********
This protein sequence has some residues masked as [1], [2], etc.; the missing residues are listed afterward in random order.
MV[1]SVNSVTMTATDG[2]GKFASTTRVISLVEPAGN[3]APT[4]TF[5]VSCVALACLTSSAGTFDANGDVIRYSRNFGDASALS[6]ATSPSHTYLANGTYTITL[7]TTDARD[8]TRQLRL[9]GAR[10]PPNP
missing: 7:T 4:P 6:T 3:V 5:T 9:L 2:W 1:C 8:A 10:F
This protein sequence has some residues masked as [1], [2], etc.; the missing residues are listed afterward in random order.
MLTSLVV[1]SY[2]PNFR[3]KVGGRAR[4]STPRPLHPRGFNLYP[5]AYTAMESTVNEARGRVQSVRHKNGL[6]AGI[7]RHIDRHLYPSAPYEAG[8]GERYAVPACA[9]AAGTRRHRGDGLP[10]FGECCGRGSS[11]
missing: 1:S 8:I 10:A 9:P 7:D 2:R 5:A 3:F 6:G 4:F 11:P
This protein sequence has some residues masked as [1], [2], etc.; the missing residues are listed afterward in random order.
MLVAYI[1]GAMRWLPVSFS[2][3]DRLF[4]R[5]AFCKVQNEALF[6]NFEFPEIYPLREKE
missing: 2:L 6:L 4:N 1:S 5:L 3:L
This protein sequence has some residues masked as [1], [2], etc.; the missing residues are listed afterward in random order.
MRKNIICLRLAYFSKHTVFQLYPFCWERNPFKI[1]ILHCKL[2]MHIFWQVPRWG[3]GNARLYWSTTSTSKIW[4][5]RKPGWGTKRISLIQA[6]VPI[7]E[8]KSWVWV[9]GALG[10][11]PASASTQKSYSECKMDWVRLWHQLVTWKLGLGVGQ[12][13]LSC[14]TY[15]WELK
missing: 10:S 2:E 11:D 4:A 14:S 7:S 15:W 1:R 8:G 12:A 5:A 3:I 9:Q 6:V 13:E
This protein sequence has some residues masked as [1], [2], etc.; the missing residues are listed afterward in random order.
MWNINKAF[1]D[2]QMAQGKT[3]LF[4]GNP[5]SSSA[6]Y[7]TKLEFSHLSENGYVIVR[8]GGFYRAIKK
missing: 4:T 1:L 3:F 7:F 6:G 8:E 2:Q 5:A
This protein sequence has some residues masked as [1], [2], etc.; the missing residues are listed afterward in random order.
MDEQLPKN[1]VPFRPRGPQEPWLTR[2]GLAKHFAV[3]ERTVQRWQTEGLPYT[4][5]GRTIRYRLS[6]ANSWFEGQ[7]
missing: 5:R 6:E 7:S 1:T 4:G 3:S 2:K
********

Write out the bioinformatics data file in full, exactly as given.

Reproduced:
This protein sequence has some residues masked as [1], [2], etc.; the missing residues are listed afterward in random order.
MV[1]SVNSVTMTATDG[2]GKFASTTRVISLVEPAGN[3]APT[4]TF[5]VSCVALACLTSSAGTFDANGDVIRYSRNFGDASALS[6]ATSPSHTYLANGTYTITL[7]TTDARD[8]TRQLRL[9]GAR[10]PPNP
missing: 7:T 4:P 6:T 3:V 5:T 9:L 2:W 1:C 8:A 10:F
This protein sequence has some residues masked as [1], [2], etc.; the missing residues are listed afterward in random order.
MLTSLVV[1]SY[2]PNFR[3]KVGGRAR[4]STPRPLHPRGFNLYP[5]AYTAMESTVNEARGRVQSVRHKNGL[6]AGI[7]RHIDRHLYPSAPYEAG[8]GERYAVPACA[9]AAGTRRHRGDGLP[10]FGECCGRGSS[11]
missing: 1:S 8:I 10:A 9:P 7:D 2:R 5:A 3:F 6:G 4:F 11:P
This protein sequence has some residues masked as [1], [2], etc.; the missing residues are listed afterward in random order.
MLVAYI[1]GAMRWLPVSFS[2][3]DRLF[4]R[5]AFCKVQNEALF[6]NFEFPEIYPLREKE
missing: 2:L 6:L 4:N 1:S 5:L 3:L
This protein sequence has some residues masked as [1], [2], etc.; the missing residues are listed afterward in random order.
MRKNIICLRLAYFSKHTVFQLYPFCWERNPFKI[1]ILHCKL[2]MHIFWQVPRWG[3]GNARLYWSTTSTSKIW[4][5]RKPGWGTKRISLIQA[6]VPI[7]E[8]KSWVWV[9]GALG[10][11]PASASTQKSYSECKMDWVRLWHQLVTWKLGLGVGQ[12][13]LSC[14]TY[15]WELK
missing: 10:S 2:E 11:D 4:A 14:S 7:S 15:W 1:R 8:G 12:A 5:A 3:I 9:Q 6:V 13:E
This protein sequence has some residues masked as [1], [2], etc.; the missing residues are listed afterward in random order.
MWNINKAF[1]D[2]QMAQGKT[3]LF[4]GNP[5]SSSA[6]Y[7]TKLEFSHLSENGYVIVR[8]GGFYRAIKK
missing: 4:T 1:L 3:F 7:F 6:G 8:E 2:Q 5:A
This protein sequence has some residues masked as [1], [2], etc.; the missing residues are listed afterward in random order.
MDEQLPKN[1]VPFRPRGPQEPWLTR[2]GLAKHFAV[3]ERTVQRWQTEGLPYT[4][5]GRTIRYRLS[6]ANSWFEGQ[7]
missing: 5:R 6:E 7:S 1:T 4:G 3:S 2:K